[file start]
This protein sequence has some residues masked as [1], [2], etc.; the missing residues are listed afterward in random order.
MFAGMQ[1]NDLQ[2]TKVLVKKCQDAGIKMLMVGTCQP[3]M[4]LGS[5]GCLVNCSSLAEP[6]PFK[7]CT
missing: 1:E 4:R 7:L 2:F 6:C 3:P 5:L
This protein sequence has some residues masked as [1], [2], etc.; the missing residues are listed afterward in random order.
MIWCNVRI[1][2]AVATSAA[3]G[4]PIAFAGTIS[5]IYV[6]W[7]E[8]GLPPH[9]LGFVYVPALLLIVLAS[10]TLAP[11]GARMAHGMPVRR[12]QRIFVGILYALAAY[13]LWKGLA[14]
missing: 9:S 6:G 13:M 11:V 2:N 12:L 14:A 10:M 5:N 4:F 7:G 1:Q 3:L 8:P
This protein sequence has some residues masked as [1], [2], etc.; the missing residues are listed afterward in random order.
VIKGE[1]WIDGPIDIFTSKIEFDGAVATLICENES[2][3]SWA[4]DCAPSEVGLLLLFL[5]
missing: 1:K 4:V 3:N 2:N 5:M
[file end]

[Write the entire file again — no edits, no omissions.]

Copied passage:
This protein sequence has some residues masked as [1], [2], etc.; the missing residues are listed afterward in random order.
MFAGMQ[1]NDLQ[2]TKVLVKKCQDAGIKMLMVGTCQP[3]M[4]LGS[5]GCLVNCSSLAEP[6]PFK[7]CT
missing: 1:E 4:R 7:L 2:F 6:C 3:P 5:L
This protein sequence has some residues masked as [1], [2], etc.; the missing residues are listed afterward in random order.
MIWCNVRI[1][2]AVATSAA[3]G[4]PIAFAGTIS[5]IYV[6]W[7]E[8]GLPPH[9]LGFVYVPALLLIVLAS[10]TLAP[11]GARMAHGMPVRR[12]QRIFVGILYALAAY[13]LWKGLA[14]
missing: 9:S 6:G 13:M 11:V 2:N 12:L 14:A 10:M 5:N 4:F 7:G 1:Q 3:L 8:P
This protein sequence has some residues masked as [1], [2], etc.; the missing residues are listed afterward in random order.
VIKGE[1]WIDGPIDIFTSKIEFDGAVATLICENES[2][3]SWA[4]DCAPSEVGLLLLFL[5]
missing: 1:K 4:V 3:N 2:N 5:M